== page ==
Sleep characteristics and health-related quality of life among a national sample of American young adults: assessment of possible health disparities
- 719 Downloads
The aim of the study is to examine the associations of sleep characteristics with health-related quality of life (HRQOL) and sleep health disparities among US young adults using national survey data.
The study sample consisted of 2,391 young adults aged 20–39 years from the National Health and Nutrition Examination Survey 2005–2008. HRQOL was assessed using the Centers for Disease Control and Prevention’s HRQOL-4 scale. Multivariable logistic regression models were applied to evaluate the sleep–HRQOL associations. Stratified analyses were conducted to examine whether the associations varied by sociodemographic characteristics.
Approximately 35.6 % of young adults slept <7 h, 41.9 % had insomnia, 4.4 % had sleep disorder, and 8.5 % had sleep apnea. More females had insomnia than males (48.6 vs. 35.9 %, P < 0.001). US-born young adults had more sleep disturbances than their foreign-born counterparts. Compared with those sleeping 7–8 h, the adjusted odds ratio of poor general health was 1.60 (95 % confidence interval, 1.08–2.35) for individuals sleeping 6–7 h and 1.88 (1.23–2.86) for those sleeping <6 h. Similar results were found for low mental HRQOL and overall HRQOL. Insomnia, long sleep latency, troubling falling asleep, daytime sleepiness, and frequent sleeping pill use were significantly associated with low mental HRQOL and overall HRQOL. The associations between sleep disturbances and low HRQOL varied little by sex, race/ethnicity, and country of birth.
Sleep disturbances are common among US young adults and are significantly associated with low HRQOL. Objective measures of sleep are warranted to confirm our findings.
KeywordsSleep Health-related quality of life Health disparities Young adults National survey
Body mass index
Behavioral Risk Factor Surveillance System
Centers for Disease Control and Prevention
Health-related quality of life
National Center for Health Statistics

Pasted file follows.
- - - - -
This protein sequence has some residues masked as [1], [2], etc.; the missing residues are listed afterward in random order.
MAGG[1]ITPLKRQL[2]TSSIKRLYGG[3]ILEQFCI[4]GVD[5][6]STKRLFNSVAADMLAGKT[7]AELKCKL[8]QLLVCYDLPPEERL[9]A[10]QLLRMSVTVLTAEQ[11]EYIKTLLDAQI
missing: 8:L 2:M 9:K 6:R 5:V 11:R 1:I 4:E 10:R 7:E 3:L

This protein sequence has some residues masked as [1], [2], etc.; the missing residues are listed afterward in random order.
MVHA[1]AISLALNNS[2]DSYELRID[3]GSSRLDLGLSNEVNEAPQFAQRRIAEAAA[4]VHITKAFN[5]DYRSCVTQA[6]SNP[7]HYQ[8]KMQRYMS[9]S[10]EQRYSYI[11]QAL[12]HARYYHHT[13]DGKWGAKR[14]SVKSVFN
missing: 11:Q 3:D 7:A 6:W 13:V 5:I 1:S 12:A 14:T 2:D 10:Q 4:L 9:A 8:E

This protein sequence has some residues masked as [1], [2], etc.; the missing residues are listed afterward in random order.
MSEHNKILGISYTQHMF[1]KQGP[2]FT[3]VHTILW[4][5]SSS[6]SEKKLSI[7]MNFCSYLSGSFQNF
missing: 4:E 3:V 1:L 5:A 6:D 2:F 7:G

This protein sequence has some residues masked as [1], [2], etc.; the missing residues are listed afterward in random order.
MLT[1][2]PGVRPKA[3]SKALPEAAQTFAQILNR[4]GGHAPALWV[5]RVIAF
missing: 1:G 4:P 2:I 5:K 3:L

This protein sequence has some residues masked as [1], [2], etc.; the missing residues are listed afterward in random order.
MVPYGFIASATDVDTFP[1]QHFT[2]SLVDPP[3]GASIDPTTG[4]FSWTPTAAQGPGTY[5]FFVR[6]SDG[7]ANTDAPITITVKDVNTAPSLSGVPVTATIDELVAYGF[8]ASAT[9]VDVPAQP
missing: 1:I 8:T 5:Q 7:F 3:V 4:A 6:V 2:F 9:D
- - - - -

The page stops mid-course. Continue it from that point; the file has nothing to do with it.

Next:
National Health and Nutrition Examination Survey
National Sleep Foundation
Restless legs syndrome
This study was supported by grants from NIH/NIMHD (T37-MD001449) and NIH/NCRR/NCATS (8UL1TR000170).
Conflict of interest
The authors of this manuscript have no conflicts of interest to disclose.
- 1.US Department of Health and Human Services, National Institutes of Health. National Heart, Lung, and Blood Institute, National Center on Sleep Disorders Research. (2003). National sleep disorders research plan. Available at: http://www.nhlbi.nih.gov.ezp-prod1.hul.harvard.edu/health/prof/sleep/res_plan/sleep-rplan.pdf. Accessed August 1, 2012.
- 4.Angelone, A. M., Mattei, A., Sbarbati, M., & Di Orio, F. (2011). Prevalence and correlates for self-reported sleep problems among nursing students. Journal of Preventative Medicine & Hygiene, 52(4), 201–208.Google Scholar
- 21.Centers for Disease Control and Prevention, National Center for Health Statistics National Health and Nutrition Examination Survey data. Accessed July 9, 2012.Google Scholar
- 27.National Sleep Foundation. ‘Sleep in America’ poll. Available at: http://www.sleepfoundation.org. Accessed August 1, 2012.
- 29.Li, C., Ford, E. S., Zhao, G., Croft, J. B., Balluz, L. S., & Mokdad, A. H. (2010). Prevalence of self-reported clinically diagnosed sleep apnea according to obesity status in men and women: National Health and Nutrition Examination Survey, 2005–2006. Preventive Medicine, 51(1), 18–23.PubMedCrossRefGoogle Scholar
- 38.Davis, N. J., Vaughan, C. P., Johnson, T. M., II, Goode, P. S., Burgio, K. L., Redden, D. T., et al. (2013). Caffeine Intake and its Association with Urinary Incontinence in United States men: Results from National Health and Nutrition Examination Surveys 2005–2006 and 2007–2008. Journal of Urology, 189(6), 2170–2174.Google Scholar
- 39.National Institutes of Health. (1998). Clinical guidelines on the identification, evaluation and treatment of overweight and obesity in adults: The evidence report. Washington, DC: National Institutes of Health.Google Scholar
- 42.Lohsoonthorn, V., Khidir, H., Casillas, G., Lertmaharit, S., Tadesse, M. G., Pensuksan, W. C., et al. (2012). Sleep quality and sleep patterns in relation to consumption of energy drinks, caffeinated beverages, and other stimulants among Thai college students. Sleep and Breathing (in press).Google Scholar
- 47.Redline, S., Tishler, P. V., Schluchter, M., Aylor, J., Clark, K., & Graham, G. (1999). Risk factors for sleep-disordered breathing in children. Associations with obesity, race, and respiratory problems. American Journal of Respiratory and Critical Care Medicine, 159((5 Pt 1)), 1527–1532.PubMedCrossRefGoogle Scholar
- 52.Stranges, S., Dorn, J. M., Shipley, M. J., Kandala, N. B., Trevisan, M., Miller, M. A., et al. (2008). Correlates of short and long sleep duration: A cross-cultural comparison between the United Kingdom and the United States: The Whitehall II Study and the Western New York Health Study. American Journal of Epidemiology, 168(12), 1353–1364.PubMedCentralPubMedCrossRefGoogle Scholar
- 59.Dowd, J. B., & Todd, M. (2011). Does self-reported health bias the measurement of health inequalities in US adults? Evidence using anchoring vignettes from the Health and Retirement Study. Journals of Gerontology Series B, Psychological Sciences and Social Sciences, 66(4), 478–489.CrossRefGoogle Scholar